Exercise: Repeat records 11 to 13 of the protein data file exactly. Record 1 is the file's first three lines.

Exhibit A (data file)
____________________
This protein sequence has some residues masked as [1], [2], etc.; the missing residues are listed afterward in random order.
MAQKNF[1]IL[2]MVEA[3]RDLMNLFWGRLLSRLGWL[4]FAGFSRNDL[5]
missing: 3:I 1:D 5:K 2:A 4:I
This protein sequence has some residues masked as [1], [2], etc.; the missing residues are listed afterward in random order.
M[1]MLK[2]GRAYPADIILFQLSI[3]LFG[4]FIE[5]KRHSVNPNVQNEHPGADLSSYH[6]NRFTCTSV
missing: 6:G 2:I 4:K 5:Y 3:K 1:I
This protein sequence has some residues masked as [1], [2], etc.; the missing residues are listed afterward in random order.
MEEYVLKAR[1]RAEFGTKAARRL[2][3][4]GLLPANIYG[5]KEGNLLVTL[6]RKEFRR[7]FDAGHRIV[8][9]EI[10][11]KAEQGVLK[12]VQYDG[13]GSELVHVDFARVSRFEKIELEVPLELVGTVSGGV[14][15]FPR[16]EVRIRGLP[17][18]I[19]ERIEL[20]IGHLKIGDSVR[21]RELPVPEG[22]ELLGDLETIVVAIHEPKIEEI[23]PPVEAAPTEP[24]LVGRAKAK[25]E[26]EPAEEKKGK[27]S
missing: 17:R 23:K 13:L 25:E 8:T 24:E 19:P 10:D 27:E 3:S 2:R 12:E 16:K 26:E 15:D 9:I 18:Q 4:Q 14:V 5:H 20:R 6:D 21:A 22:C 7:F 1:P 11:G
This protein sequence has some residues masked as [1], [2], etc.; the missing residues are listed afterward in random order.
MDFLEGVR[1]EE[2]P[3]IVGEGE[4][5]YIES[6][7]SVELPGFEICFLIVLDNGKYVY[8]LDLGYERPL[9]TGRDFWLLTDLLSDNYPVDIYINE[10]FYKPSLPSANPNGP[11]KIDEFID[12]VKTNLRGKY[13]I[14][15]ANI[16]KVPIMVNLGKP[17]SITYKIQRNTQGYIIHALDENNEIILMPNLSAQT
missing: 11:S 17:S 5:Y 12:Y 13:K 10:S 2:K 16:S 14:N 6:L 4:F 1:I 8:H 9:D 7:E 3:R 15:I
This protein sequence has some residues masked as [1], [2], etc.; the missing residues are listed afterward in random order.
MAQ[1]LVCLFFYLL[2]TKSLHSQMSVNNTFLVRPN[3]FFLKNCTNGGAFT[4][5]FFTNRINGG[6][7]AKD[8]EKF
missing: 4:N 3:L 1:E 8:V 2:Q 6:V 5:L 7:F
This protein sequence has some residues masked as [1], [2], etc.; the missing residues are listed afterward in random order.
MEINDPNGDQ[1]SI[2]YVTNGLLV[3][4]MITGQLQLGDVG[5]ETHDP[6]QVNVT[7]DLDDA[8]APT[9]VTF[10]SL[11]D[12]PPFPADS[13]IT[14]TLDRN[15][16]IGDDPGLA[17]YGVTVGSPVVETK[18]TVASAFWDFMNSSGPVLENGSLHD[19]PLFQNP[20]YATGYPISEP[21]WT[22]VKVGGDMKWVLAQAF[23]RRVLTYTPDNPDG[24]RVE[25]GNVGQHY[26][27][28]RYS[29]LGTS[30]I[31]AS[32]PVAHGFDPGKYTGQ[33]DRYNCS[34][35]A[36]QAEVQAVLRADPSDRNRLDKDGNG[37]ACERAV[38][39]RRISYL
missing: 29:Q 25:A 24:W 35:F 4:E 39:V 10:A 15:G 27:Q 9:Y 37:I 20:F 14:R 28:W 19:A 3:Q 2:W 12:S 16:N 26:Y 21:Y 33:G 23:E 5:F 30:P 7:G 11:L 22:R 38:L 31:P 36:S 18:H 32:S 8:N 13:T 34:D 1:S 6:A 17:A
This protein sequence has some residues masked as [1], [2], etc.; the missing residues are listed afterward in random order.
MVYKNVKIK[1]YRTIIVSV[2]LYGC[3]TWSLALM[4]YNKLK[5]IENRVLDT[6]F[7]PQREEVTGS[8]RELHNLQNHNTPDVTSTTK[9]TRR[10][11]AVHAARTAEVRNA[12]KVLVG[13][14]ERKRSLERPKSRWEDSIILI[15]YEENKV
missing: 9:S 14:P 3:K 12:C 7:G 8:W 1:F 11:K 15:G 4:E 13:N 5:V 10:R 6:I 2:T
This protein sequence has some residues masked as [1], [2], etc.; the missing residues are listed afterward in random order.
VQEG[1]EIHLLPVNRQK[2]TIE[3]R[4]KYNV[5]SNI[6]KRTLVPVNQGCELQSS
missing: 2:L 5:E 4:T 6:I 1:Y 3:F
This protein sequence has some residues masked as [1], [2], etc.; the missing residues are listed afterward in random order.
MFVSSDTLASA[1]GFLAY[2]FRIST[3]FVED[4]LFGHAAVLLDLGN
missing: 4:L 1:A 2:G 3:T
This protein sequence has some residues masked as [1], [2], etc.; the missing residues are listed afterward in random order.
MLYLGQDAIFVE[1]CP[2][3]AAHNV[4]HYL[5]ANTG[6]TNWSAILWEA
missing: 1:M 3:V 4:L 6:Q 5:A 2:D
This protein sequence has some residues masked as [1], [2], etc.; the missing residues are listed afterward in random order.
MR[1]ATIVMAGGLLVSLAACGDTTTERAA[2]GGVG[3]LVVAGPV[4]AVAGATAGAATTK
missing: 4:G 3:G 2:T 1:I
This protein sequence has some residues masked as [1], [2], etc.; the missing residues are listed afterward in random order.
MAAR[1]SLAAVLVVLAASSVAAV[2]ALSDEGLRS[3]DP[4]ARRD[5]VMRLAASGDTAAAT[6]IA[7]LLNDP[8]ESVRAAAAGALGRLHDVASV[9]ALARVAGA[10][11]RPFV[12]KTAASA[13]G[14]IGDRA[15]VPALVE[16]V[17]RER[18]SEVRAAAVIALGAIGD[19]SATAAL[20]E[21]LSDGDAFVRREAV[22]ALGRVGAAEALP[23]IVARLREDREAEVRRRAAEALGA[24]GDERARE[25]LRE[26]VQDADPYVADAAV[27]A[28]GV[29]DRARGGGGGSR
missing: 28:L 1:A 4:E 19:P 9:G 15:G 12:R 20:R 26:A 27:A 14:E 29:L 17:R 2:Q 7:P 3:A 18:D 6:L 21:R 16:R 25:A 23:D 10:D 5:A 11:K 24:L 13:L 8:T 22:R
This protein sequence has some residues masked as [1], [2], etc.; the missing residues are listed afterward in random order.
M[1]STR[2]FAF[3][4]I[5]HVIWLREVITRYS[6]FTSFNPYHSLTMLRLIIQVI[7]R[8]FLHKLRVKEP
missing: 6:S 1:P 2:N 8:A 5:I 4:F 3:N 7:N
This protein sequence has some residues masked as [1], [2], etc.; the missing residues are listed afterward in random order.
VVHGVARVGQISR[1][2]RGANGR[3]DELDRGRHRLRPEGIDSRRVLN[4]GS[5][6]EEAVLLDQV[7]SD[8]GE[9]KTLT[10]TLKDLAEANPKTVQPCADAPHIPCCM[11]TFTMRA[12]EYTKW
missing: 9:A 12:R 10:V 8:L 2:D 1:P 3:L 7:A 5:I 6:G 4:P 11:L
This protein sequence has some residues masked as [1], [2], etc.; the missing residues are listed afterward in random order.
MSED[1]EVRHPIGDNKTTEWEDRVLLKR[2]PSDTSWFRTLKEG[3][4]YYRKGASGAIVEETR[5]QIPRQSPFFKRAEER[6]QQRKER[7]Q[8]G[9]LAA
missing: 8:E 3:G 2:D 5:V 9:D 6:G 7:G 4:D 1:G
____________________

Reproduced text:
This protein sequence has some residues masked as [1], [2], etc.; the missing residues are listed afterward in random order.
MR[1]ATIVMAGGLLVSLAACGDTTTERAA[2]GGVG[3]LVVAGPV[4]AVAGATAGAATTK
missing: 4:G 3:G 2:T 1:I
This protein sequence has some residues masked as [1], [2], etc.; the missing residues are listed afterward in random order.
MAAR[1]SLAAVLVVLAASSVAAV[2]ALSDEGLRS[3]DP[4]ARRD[5]VMRLAASGDTAAAT[6]IA[7]LLNDP[8]ESVRAAAAGALGRLHDVASV[9]ALARVAGA[10][11]RPFV[12]KTAASA[13]G[14]IGDRA[15]VPALVE[16]V[17]RER[18]SEVRAAAVIALGAIGD[19]SATAAL[20]E[21]LSDGDAFVRREAV[22]ALGRVGAAEALP[23]IVARLREDREAEVRRRAAEALGA[24]GDERARE[25]LRE[26]VQDADPYVADAAV[27]A[28]GV[29]DRARGGGGGSR
missing: 28:L 1:A 4:E 19:P 9:G 15:G 12:R 20:R 26:A 27:A 14:E 29:L 17:R 2:Q 7:P 3:A 18:D 6:L 21:R 16:R 25:A 23:D 10:D 5:A 11:K 24:L 13:L 8:T 22:R
This protein sequence has some residues masked as [1], [2], etc.; the missing residues are listed afterward in random order.
M[1]STR[2]FAF[3][4]I[5]HVIWLREVITRYS[6]FTSFNPYHSLTMLRLIIQVI[7]R[8]FLHKLRVKEP
missing: 6:S 1:P 2:N 8:A 5:I 4:F 3:N 7:N